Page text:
Sitting at the Olive Garden Restaurant the person in front of me looked straight at me and said I should send my work to a real editor. “You might be told that your work sucks”. A frequent visitor to my blog, she felt blogging didn’t make me a writer and my “followers” and visitors comments were no evidence that my writing was any good.
The comment came unsolicited. I was not looking to publish. I didn’t consider myself a good or bad writer, I simply enjoyed writing, posted essays often and thought of myself as a writer.
I looked at her and smiled while picking at my salad, dumbfounded, unable to find any words to say. The remark was not only unsolicited, it was shocking and demoralizing.
After a while, persuaded by the encouragement of a professional writer, I did send my work to an editor. Hesitant at first, I submitted my essays to a private company on the opposite side of the country.
The initial quote doubled when the editor learned English was my second language. Months later when the editing was completed, the bill arrived. To my astonishment it was far lower than what it had initially been quoted. As explanation to the low bill the editor added a comment praising my work.
The work submitted for editing turned into my first self-published book. Although I fell short on marketing, the book was met with good reviews. I was subsequently asked to collaborate on two projects led by another author and recently I was approached by a newspaper to write a weekly column. Wanting to keep some time for my own writing, I declined weekly and settled for a three-week rotation. The experience has been fulfilling.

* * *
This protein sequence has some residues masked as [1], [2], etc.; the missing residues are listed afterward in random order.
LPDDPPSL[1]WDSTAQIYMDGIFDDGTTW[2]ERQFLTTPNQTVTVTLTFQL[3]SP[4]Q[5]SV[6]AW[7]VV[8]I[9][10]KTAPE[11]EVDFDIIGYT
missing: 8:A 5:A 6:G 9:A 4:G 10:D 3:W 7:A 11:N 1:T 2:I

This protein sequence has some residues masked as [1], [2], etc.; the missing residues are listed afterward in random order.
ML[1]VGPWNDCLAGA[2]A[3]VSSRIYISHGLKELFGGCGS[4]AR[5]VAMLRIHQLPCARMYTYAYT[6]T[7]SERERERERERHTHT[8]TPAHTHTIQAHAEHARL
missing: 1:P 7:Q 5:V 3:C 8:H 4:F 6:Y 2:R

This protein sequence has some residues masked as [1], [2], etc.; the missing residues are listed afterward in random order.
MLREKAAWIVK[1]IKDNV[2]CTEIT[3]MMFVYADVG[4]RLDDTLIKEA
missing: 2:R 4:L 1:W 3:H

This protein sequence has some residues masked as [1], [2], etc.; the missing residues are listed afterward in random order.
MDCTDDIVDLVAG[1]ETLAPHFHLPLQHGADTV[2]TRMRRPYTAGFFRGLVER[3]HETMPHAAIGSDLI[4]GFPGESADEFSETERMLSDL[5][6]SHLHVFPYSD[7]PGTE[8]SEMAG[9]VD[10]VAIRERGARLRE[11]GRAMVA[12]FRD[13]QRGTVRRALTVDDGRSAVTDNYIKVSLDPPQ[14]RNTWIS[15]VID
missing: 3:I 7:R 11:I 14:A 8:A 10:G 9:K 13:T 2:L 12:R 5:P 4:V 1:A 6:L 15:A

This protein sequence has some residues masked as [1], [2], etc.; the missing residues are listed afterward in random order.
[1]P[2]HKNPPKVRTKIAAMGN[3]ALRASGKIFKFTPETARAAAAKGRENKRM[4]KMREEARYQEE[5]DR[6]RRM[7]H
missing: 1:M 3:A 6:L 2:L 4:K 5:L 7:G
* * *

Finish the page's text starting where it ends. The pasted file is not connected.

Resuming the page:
The remark made during lunch that time could have dented my self-confidence. In fact, it did. Had it not been for the reinforcement of a writer I respected who liked my work and encouraged me to continue, I would have missed the experience of holding my own book in my hands…
It has taken a while to embrace the simple fact that I write because I can and whether a person likes it, thinks it sucks, or is indifferent doesn’t change the fact that I am a writer, and that’s all that matters.
“I carried on and kept running, realizing just then that sometimes the toughest part about achieving something and succeeding is realizing that maybe not everyone is going to be happy for you. But, you must remain positive and remain driven. Leave the negative people to the cold frustration of complaint. They inhabit a lonely world best left to themselves.” – David McGillivray Motivational Speaker.